Published on The Water Blog

Marrakech solved the water riddle — through wastewater

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The theme of World Water Day 2017 is wastewater.
Globally, over 80% of the wastewater generated
by society flows back into the ecosystem
without being treated or reused.
Read the World Water Day Blog Series

Marrakech, Morocco, 1950s: Situated 160 miles south of Casablanca, and 100 miles inland on the foothills of the Atlas Mountains, the Red City is being supplied as it has been for centuries with water through an intricate, self-sufficient network of “Khettaras” — man-made underground tunnels that captured runoff from the flanks of the Atlas. The city is now developing quickly, and gaining an international reputation for tourism. As water demand starts to outgrow traditional resources, utilities and farmers begin to tap into the local Tensift aquifer. By the 1970s, Marrakech soon relies almost exclusively on groundwater.

Fast forward 30 years into the 1990s: The city has become a booming luxury holiday destination, hosting 10 million tourists every year and poised to welcome the first World Water Forum. And yet, Marrakech is on the verge of a water crisis. The national water provider ONEE is struggling to keep up with the surging water demand: the utility's last Khettara has long dried up, and the aquifer yields have collapsed. Marrakech needs to look further and further away for surface water from other basins, sometimes hundreds of kilometers away. Tension is mounting with farmers and other cities when water is not sufficient to cater for everyone’s demand. Meanwhile, around 20 golf resort projects are pending approval by the Marrakech city authorities, the combined water use of which would represent a third of Marrakech's water consumption.

Such is the dilemma that the city has to contend with in the late 1990s; and yet, two decades later, Marrakech is thriving. How did they do it?

Two decisions helped Marrakech become more water resilient — thanks, in part, to wastewater: 

  • Investing in non-conventional solutions: Marrakech was able to negotiate with golf resort developers and the tourism industry and made them understand that it was in everyone's interest to manage water sustainably. As a result, the city turned to wastewater treatment and reuse for the water supply of the golf resorts. Political support, particularly from the central government of Morocco, was instrumental in backing this approach. The wastewater treatment plant (including tertiary treatment) and transmission systems to the resorts became operational in 2012. Promoters of the golf resort projects signed bilateral conventions with the utility under the authority of the regional governor, each indicating the estimated volumes of water needed. In order to deter the resorts from tapping into the aquifer as a more economic option, the conventions stipulated that resorts would be billed for at least 80% of the volume requested at the onset of the project, regardless of the actual consumption.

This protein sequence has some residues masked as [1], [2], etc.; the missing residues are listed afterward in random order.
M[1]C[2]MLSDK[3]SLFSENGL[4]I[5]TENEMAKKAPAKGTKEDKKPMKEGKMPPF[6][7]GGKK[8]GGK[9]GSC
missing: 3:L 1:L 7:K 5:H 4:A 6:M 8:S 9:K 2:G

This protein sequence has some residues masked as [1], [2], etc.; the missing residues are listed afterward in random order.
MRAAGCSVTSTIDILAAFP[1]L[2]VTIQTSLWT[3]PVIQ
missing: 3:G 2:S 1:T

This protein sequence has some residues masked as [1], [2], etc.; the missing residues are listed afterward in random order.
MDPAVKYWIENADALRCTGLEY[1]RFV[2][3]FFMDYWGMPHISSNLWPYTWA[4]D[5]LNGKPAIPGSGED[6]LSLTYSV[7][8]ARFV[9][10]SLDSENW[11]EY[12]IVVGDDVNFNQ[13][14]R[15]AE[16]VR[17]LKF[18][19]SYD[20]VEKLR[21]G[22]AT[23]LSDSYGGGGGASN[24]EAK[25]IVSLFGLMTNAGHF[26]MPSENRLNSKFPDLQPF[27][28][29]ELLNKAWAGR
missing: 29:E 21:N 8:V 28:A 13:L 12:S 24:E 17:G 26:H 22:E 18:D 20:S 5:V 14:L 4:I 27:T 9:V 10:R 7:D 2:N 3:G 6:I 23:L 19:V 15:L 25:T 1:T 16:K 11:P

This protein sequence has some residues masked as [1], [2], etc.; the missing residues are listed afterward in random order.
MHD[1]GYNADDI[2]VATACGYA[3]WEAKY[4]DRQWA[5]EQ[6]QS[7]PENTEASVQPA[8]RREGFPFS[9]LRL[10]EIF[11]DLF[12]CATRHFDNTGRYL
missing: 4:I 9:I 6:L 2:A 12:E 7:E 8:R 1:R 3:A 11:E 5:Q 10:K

• Plugging the leaks before you fill the tub: In the early 2000s, Marrakech's water service provider RADEEMA faced high losses, losing close to 40% of the water put into the city's water system. The national bulk water provider, ONEE, stipulated that RADEEMA should start addressing this issue as a condition to maintaining its water allocation level. RADEEMA took strong measures to curb losses, bringing them down to a current level of 27% and aiming for a target of 20% in the longer term.


Challenges still remain high for Marrakech, as climate change has started to affect surface water availability, increasing competition for water resources with other users including farmers; low groundwater quantity and quality also remain a concern. Marrakech, in partnership with the World Bank and with support from the Water Partnership Program, is looking at options to diversify its water sources by adopting non-conventional solutions, such as stormwater capture, and studying the possibility of enhancing groundwater management by artificially recharging the aquifer with stormwater or possibly treated wastewater. Furthermore, the River Basin authorities are also working on a participatory groundwater management contract, with the potential to help improve groundwater management in the long-term.

The World Bank is undertaking the Water Scarce Cities Initiative, which aims to promote best practices approaches to urban water security and resilience in a context of water scarcity. Marrakech is one of the examples we are looking at, which highlights four of the key actions cities can take to become more resilient: diversify water resources, manage better their aquifer, invest in non-conventional solutions, and manage water demand. 

Learn more about the Water Scarce Initiative here and about the Marrakech case study here


Stephane Dahan

Senior Water and Sanitation Specialist, Water Global Practice, The World Bank

Meleesa Naughton

Consultant, The World Bank Water Global Practice

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